The book's premise is that baseball is a craft, and the managers, coaches, and players are all artisans of that craft. Will splits that game into four parts, and selects one gifted practitioner of each, Tony LaRussa for managing, Orel Hershiser for pitching, Tony Gwynn for hitting, and Cal Ripken, Jr., for fielding, to discuss that particular aspect of the game. He thens adds input from interviews with others, along with quotes from past practitioners. In theory this should work, but Will bobbles the ball.
There's a lot of good content here, and certainly more than enough to prove the premise, but if there's any organization within the sections, I can't see it. Will skips from source to source, and wanders back and forth in time. Most of the interviews were conducted over a two year period (1988-89), which would be fine except that the context of what he's trying to relate keeps changing as he shifts his dates. It's especially noticeable in the Tony LaRussa section, where I found myself constantly distracted because I had to keep realigning my thoughts to take the date the conversation took place into account. It's all very confusing. The pitching section is a bit better, but Roger Kahn did a much better job of getting the point across on the exact same subject in The Head Game. Since I was getting bored, and the library due date was fast approaching, I skipped over the sections on hitting and fielding to the concluding chapter, which was sort of short on conclusions.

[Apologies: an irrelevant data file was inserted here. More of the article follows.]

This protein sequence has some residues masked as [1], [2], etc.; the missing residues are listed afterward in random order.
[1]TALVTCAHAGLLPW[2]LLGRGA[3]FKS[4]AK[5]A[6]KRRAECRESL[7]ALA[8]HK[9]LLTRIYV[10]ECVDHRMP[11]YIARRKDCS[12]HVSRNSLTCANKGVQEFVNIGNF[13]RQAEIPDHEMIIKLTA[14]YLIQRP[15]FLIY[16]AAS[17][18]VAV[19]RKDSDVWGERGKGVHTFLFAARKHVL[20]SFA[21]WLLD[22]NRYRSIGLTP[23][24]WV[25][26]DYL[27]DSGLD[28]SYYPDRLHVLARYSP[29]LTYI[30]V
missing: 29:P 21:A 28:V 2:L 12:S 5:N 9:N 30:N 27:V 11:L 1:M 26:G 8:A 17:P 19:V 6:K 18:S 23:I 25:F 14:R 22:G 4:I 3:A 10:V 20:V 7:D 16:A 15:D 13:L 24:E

Part of the problem is that being familiar with Will's voice, I could hear him droning his words in my mind. He also tells his stories in high PBS style. He has a full quiver of four-dollar words, and he's not afraid to use them. Reading about the de jure versus the de facto strike zone gets to be a bit much. He comes off very much like someone desperate to convince an audience of intellectuals that his fandom is worthy of appreciation.